“You are the only ones who remember that day. Let your voice be heard.”
It’s been 31 years since the 1992 Los Angeles Riot that brought devastating harm to Koreatown in Los Angeles, but documentary director Christopher HK Lee had doubts about the way the riot was portrayed on the media every year. He felt that dwelling on the pain of the past without aspirations for the future was not the way to remember that day.
“There are various books about the 1992 L.A. Riot, and there are more than 3,000 counseling resources, but they’re all just records from the past,” said Lee on April 26. “I don’t think it should end there. If there are no solutions to the problem, this situation will repeat itself again.”
Lee came up with the idea with psychiatrist Man Chul Cho and writer Paul Lee to establish a post-trauma research center in the Korean American community.
Dr. Cho was one of five psychiatrists who counseled more than 500 victims of the riot, and Mr. Lee served as an interpreter during the case of Soon Ja Du, which sparked the riots.
The Post-Trauma Research Center aims to counsel victims of various disasters in the Korean American community and to collaborate with experts to continue prevention and treatment programs through social, criminological, and psychological research.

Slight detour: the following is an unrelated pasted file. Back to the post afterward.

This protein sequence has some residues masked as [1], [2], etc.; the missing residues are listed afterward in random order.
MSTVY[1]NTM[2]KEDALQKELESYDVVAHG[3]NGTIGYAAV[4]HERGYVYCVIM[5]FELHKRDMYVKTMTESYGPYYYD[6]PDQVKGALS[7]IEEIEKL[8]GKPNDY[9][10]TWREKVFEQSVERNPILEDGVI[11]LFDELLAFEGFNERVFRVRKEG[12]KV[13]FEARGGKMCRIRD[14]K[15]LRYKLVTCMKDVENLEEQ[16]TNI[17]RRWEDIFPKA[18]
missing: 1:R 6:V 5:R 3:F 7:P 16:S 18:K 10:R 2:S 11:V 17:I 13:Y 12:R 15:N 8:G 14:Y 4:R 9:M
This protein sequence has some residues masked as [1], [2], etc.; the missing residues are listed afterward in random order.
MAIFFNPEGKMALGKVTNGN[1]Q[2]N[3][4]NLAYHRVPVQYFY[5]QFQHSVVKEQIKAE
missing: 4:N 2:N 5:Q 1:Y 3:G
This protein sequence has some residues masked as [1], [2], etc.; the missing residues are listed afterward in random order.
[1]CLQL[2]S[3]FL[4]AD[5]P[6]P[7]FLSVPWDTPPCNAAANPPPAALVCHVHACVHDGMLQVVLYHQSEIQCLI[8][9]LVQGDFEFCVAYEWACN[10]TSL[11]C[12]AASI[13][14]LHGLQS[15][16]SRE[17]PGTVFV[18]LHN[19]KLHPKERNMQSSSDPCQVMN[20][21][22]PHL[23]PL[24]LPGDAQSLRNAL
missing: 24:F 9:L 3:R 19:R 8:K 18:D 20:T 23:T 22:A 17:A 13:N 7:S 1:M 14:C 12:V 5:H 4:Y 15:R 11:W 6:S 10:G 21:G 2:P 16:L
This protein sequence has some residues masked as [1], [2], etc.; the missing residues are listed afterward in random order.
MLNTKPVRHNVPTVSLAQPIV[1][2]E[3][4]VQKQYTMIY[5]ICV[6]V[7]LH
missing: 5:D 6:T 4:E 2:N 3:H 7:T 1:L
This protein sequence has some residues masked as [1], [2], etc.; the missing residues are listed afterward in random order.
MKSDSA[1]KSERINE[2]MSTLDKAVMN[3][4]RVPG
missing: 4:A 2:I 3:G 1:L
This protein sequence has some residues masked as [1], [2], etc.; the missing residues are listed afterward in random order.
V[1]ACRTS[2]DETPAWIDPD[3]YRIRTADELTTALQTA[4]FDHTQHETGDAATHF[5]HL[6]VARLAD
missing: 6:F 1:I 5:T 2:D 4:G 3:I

“There are experts who believe that the L.A. riot were foreshadowed by the Watts Riot in 1965,” says Lee. “We shouldn’t just blame others and focus on getting compensated. If we don’t put in the work to prevent future disasters, history will repeat itself. For the future of our children, the victims of the 1992 L.A. Riot must speak up.”
He added, “The most helpful way to heal trauma is to talk about it. There is a lot of power in sharing. Even if it’s not about you; whether it’s about parents. Feel free to share them.”
The group plans to publish a book and a documentary film around the victims’ stories. “We expect a documentary film to be released around 2024,” Lee said.
To report a story about your experience of the 1992 L.A. Riot, you can contact Dr. Man Chul Cho at 310-713-8382 or Christopher Lee at 213-925-3003.
ABC7 News on April 25 reported on the story of S&H Liquor Store in Inglewood, owned by a Korean-American couple, who survived the riot. The owners, Song Ho Seo and Kyong Ok, refused to give up on the store and have been running it for more than 30 years.
To commemorate the the 31st anniversary of the riot, Local leaders and organization advocated to create a mural of Kyong Ok, Song Ho Seo, and his long time black employee, Richard Hicks, as a symbol of friendship and unity.
The owners’ son, Paul Seo, is a Deputy Attorney General for the California Department of Justice and a councilmember in Rancho Palos Verdes.
“They were never resentful. My father and mother understood why things happened in 1992. So they never blamed anybody,” he said. “Now we have the power to be able to tell the story. Not only of what happened then, but in terms of all the stuff that happened now and the fruit of it.”
Jang Jang-ah firstname.lastname@example.org